Before we take off, I have just a little tidying up to do. First, a lot of readers have been asking about the bust of the author in Central Park where Les scattered Lisa’s ashes. It’s by an area of the park called the Pond, and the bust is of Sir Thomas Moore. Also it was a poem written by Moore under a nom de plume that Les read at Lisa’s funeral. Regarding Wally in Iraq, following the time-frog all I can say is that what you think happened may not be what you think happened. Just relax, enjoy the view and let the story unfold in its’ own good time. After all, it only took me twenty years to get Darin and Lisa together.

After the time-frog takes place, the front page of this site will show the new look of the cast. There’s been a little hair loss and weight gain, but you should be able to tell who’s who. In case you can’t, however, just roll your curser over the character, click your mouse, and you’ll get a brief bio of that character. For a more detailed look at the characters, got to Meet the Cast where you’ll find the original style sheets that were used to create the new looks.

For long time readers, you’ll be coming home. For new readers, it’s the perfect jumping on place. So welcome on board and enjoy the ride.

Stay well.

Lisa has her legacy

posted on October 4, 2007

When I finished Lisa’s Story last summer, my hopes for the work were rather modest. Maybe it would serve as a cautionary tale about the importance of early detection, or perhaps as a cathartic or inspirational tale. If I really let my imagination run, I’d think that some small community somewhere might actually inaugurate a Lisa’s Legacy Walk to help raise money for cancer research. That would’ve been cool.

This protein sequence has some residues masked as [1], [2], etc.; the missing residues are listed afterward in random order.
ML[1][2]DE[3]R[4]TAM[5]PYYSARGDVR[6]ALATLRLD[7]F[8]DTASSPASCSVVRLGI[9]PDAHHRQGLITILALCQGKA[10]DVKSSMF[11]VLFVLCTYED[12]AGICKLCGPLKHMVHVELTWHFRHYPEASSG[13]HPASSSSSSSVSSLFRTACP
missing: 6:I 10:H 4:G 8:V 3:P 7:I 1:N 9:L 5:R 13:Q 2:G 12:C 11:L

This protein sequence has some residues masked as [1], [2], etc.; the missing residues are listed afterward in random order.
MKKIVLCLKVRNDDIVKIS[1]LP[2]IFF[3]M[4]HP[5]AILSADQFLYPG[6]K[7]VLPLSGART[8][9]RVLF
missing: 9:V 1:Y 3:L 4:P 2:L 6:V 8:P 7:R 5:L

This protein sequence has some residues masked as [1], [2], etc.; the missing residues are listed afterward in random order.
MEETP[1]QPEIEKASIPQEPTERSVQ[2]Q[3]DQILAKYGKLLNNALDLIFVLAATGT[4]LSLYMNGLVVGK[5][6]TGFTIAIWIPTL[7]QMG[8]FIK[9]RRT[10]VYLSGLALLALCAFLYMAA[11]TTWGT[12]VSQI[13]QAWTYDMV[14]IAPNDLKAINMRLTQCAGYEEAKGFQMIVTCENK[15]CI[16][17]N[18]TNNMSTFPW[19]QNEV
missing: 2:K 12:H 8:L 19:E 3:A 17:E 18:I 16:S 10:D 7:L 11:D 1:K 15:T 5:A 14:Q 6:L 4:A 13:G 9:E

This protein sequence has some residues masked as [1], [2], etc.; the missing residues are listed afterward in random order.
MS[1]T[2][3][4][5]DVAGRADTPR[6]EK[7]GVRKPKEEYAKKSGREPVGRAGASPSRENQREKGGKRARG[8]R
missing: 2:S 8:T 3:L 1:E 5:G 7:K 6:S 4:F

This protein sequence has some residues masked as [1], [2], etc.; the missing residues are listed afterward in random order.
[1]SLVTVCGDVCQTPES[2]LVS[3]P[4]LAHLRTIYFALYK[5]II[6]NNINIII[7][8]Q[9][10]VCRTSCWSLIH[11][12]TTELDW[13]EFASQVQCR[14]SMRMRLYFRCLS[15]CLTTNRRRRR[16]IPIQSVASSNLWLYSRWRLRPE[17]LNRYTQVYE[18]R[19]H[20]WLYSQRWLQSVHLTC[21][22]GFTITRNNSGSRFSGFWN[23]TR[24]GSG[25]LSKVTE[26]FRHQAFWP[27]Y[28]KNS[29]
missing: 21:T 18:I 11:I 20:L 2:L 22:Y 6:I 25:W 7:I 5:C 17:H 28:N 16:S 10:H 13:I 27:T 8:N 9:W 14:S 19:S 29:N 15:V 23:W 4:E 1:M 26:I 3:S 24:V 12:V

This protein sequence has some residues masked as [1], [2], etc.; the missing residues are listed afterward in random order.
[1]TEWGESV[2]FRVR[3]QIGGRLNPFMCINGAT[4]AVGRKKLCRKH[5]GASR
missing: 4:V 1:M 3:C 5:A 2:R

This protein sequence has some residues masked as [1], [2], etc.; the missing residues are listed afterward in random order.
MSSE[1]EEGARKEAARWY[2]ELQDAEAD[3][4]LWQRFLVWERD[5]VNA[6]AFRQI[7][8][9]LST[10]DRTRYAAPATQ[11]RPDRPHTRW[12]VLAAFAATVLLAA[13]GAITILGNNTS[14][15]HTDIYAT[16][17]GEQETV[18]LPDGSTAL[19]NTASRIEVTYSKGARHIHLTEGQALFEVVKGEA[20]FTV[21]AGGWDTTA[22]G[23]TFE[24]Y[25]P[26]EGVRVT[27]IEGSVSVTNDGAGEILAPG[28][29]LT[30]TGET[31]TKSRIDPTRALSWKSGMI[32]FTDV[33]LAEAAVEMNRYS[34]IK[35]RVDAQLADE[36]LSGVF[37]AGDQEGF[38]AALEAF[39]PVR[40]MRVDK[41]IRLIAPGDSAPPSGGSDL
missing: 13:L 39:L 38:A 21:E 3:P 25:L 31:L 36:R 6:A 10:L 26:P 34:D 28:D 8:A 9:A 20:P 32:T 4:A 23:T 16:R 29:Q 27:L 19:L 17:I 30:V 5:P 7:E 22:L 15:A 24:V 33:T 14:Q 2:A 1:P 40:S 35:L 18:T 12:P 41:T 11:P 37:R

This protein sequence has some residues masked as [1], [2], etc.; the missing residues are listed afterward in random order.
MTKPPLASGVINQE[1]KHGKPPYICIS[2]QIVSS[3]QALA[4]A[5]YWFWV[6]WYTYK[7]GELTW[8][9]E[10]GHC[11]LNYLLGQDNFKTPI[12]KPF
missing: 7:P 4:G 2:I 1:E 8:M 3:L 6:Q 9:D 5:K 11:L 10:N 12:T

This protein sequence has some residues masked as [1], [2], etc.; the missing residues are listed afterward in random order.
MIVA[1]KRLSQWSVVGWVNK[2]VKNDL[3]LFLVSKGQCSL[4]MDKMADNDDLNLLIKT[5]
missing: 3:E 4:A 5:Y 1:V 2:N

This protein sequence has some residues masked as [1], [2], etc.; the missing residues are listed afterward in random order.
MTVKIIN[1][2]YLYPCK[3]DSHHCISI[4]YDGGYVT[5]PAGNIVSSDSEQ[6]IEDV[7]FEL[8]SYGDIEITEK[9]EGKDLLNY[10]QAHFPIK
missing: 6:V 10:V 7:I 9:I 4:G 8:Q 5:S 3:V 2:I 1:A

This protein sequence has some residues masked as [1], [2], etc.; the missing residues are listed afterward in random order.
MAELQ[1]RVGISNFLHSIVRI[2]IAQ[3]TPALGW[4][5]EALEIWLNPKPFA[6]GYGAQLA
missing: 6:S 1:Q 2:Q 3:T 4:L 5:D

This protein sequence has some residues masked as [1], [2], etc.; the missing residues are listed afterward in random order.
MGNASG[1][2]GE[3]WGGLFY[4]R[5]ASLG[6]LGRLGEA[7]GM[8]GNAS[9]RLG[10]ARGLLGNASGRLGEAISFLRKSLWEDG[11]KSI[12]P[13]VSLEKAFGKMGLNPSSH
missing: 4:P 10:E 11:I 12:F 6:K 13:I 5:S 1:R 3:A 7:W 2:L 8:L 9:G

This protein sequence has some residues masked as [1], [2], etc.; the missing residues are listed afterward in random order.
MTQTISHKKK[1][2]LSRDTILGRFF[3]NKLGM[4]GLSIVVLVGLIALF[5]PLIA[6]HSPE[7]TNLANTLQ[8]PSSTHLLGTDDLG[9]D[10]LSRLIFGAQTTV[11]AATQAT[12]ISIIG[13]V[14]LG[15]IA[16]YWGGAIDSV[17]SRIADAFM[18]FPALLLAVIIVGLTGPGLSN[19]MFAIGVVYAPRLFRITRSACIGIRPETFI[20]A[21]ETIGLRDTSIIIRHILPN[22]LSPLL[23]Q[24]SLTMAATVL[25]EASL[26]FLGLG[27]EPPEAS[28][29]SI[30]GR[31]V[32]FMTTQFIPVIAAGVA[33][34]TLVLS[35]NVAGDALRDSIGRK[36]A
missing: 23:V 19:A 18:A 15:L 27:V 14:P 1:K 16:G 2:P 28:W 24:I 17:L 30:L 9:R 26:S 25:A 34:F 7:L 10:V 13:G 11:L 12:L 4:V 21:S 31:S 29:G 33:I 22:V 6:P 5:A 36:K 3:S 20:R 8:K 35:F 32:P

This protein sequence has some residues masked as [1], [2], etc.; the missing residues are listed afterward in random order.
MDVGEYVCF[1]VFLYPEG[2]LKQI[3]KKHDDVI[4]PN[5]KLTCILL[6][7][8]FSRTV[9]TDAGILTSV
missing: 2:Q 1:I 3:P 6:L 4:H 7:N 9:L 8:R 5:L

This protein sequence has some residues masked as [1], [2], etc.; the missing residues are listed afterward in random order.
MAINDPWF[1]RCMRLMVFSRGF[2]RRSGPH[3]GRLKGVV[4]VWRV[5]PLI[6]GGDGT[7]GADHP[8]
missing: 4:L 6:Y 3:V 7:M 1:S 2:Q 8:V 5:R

Nowhere on the radar screen was a national fund to raise money to help find a cure and increase knowledge in the fight against cancer. So when University Hospitals of Cleveland and home of the Ireland Cancer Center came forward with the idea of incorporating Lisa in a fund to raise money for cancer research and education.. well, let’s just say that I haven’t stopped smiling for days. To know that even once she was gone from the comics pages that Lisa would continue to live on in the real world fight against cancer was more than this story teller could imagine. From this point forward, Lisa will be telling the story, and I’ll be looking forward to following it with interest.

So I’d like to take a moment to thank University Hospitals for creating the Lisa’s Legacy Fund for Cancer Research and education, and also King Features for joining me in contributing the royalties from Lisa’s Story: The Other Shoe to the fund so that her story can continue to help others.

And while I’m thanking people, this week has brought another outpouring of response from you readers that has outstripped my ability to keep up. Rest assured that I am reading them all, and I appreciate the kindness and courage of everyone who has taken the time to share their story and to let me know what Lisa’s story has meant to them. For those of you missing Lisa today and wanting to do something, in lieu of flowers…

Stay well.